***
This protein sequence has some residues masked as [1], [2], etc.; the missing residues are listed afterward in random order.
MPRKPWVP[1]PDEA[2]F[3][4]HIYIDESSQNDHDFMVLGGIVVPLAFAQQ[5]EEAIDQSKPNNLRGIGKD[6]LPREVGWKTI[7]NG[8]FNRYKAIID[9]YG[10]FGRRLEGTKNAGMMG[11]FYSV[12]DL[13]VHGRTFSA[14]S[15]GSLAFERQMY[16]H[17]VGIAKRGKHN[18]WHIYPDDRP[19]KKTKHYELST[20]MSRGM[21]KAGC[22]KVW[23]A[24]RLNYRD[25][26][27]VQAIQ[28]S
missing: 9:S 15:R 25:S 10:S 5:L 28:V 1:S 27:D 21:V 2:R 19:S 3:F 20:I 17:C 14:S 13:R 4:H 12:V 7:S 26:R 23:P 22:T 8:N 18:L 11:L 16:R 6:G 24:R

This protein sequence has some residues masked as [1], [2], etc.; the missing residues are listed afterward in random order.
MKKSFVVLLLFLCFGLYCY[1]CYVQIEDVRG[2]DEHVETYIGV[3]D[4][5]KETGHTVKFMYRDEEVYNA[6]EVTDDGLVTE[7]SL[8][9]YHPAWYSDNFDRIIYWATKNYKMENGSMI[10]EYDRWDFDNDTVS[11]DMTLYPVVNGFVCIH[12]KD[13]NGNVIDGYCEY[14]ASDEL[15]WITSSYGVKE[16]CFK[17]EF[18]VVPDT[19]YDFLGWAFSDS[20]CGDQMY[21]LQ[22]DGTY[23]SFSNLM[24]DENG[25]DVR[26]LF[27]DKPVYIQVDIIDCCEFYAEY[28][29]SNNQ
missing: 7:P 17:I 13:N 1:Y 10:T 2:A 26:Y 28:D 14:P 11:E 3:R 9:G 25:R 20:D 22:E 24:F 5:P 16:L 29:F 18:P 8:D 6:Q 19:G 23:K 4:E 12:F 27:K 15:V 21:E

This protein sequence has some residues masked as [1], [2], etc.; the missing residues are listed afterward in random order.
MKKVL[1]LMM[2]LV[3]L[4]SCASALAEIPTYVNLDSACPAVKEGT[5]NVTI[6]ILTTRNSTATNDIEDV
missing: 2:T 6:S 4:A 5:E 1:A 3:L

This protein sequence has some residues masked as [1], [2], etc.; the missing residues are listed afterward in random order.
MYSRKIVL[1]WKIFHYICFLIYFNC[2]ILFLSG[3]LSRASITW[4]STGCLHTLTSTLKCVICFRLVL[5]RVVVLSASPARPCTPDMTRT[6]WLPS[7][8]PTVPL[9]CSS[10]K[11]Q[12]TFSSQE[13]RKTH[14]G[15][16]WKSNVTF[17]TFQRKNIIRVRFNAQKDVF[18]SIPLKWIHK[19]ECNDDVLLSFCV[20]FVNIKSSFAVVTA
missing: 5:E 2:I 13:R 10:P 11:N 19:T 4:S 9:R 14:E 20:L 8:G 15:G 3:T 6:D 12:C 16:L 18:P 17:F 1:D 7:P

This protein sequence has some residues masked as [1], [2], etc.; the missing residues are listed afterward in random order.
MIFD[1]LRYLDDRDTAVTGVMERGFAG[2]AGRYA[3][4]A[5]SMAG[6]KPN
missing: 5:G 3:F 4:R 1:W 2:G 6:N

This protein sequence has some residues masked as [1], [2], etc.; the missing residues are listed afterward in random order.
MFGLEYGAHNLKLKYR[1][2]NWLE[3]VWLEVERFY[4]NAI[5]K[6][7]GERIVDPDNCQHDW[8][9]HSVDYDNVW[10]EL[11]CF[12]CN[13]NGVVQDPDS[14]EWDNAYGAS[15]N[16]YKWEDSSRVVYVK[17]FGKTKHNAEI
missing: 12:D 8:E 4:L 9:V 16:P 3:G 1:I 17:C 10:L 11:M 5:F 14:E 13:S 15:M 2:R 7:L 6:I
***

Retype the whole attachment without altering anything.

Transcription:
This protein sequence has some residues masked as [1], [2], etc.; the missing residues are listed afterward in random order.
MPRKPWVP[1]PDEA[2]F[3][4]HIYIDESSQNDHDFMVLGGIVVPLAFAQQ[5]EEAIDQSKPNNLRGIGKD[6]LPREVGWKTI[7]NG[8]FNRYKAIID[9]YG[10]FGRRLEGTKNAGMMG[11]FYSV[12]DL[13]VHGRTFSA[14]S[15]GSLAFERQMY[16]H[17]VGIAKRGKHN[18]WHIYPDDRP[19]KKTKHYELST[20]MSRGM[21]KAGC[22]KVW[23]A[24]RLNYRD[25][26][27]VQAIQ[28]S
missing: 9:S 15:R 25:S 10:S 5:L 28:V 1:S 27:D 21:V 2:R 19:S 3:F 20:I 17:C 14:S 13:R 4:H 12:V 7:S 26:R 23:P 22:T 8:N 18:L 11:L 16:R 6:G 24:R

This protein sequence has some residues masked as [1], [2], etc.; the missing residues are listed afterward in random order.
MKKSFVVLLLFLCFGLYCY[1]CYVQIEDVRG[2]DEHVETYIGV[3]D[4][5]KETGHTVKFMYRDEEVYNA[6]EVTDDGLVTE[7]SL[8][9]YHPAWYSDNFDRIIYWATKNYKMENGSMI[10]EYDRWDFDNDTVS[11]DMTLYPVVNGFVCIH[12]KD[13]NGNVIDGYCEY[14]ASDEL[15]WITSSYGVKE[16]CFK[17]EF[18]VVPDT[19]YDFLGWAFSDS[20]CGDQMY[21]LQ[22]DGTY[23]SFSNLM[24]DENG[25]DVR[26]LF[27]DKPVYIQVDIIDCCEFYAEY[28][29]SNNQ
missing: 7:P 17:I 13:N 1:Y 10:T 2:A 26:Y 28:D 14:P 11:E 3:R 9:G 25:R 20:D 22:E 24:F 5:P 16:L 29:F 18:P 8:D 6:Q 19:G 23:K 4:E 12:F 27:K 15:V 21:E

This protein sequence has some residues masked as [1], [2], etc.; the missing residues are listed afterward in random order.
MKKVL[1]LMM[2]LV[3]L[4]SCASALAEIPTYVNLDSACPAVKEGT[5]NVTI[6]ILTTRNSTATNDIEDV
missing: 2:T 6:S 4:A 5:E 1:A 3:L

This protein sequence has some residues masked as [1], [2], etc.; the missing residues are listed afterward in random order.
MYSRKIVL[1]WKIFHYICFLIYFNC[2]ILFLSG[3]LSRASITW[4]STGCLHTLTSTLKCVICFRLVL[5]RVVVLSASPARPCTPDMTRT[6]WLPS[7][8]PTVPL[9]CSS[10]K[11]Q[12]TFSSQE[13]RKTH[14]G[15][16]WKSNVTF[17]TFQRKNIIRVRFNAQKDVF[18]SIPLKWIHK[19]ECNDDVLLSFCV[20]FVNIKSSFAVVTA
missing: 5:E 2:I 13:R 10:P 11:N 19:T 4:S 9:R 14:E 20:L 8:G 15:G 3:T 6:D 12:C 16:L 18:P 17:F 1:D 7:P

This protein sequence has some residues masked as [1], [2], etc.; the missing residues are listed afterward in random order.
MIFD[1]LRYLDDRDTAVTGVMERGFAG[2]AGRYA[3][4]A[5]SMAG[6]KPN
missing: 5:G 3:F 4:R 1:W 2:G 6:N

This protein sequence has some residues masked as [1], [2], etc.; the missing residues are listed afterward in random order.
MFGLEYGAHNLKLKYR[1][2]NWLE[3]VWLEVERFY[4]NAI[5]K[6][7]GERIVDPDNCQHDW[8][9]HSVDYDNVW[10]EL[11]CF[12]CN[13]NGVVQDPDS[14]EWDNAYGAS[15]N[16]YKWEDSSRVVYVK[17]FGKTKHNAEI
missing: 12:D 8:E 4:L 9:V 16:P 3:G 1:I 17:C 10:L 11:M 5:F 14:E 13:S 15:M 2:R 7:L 6:I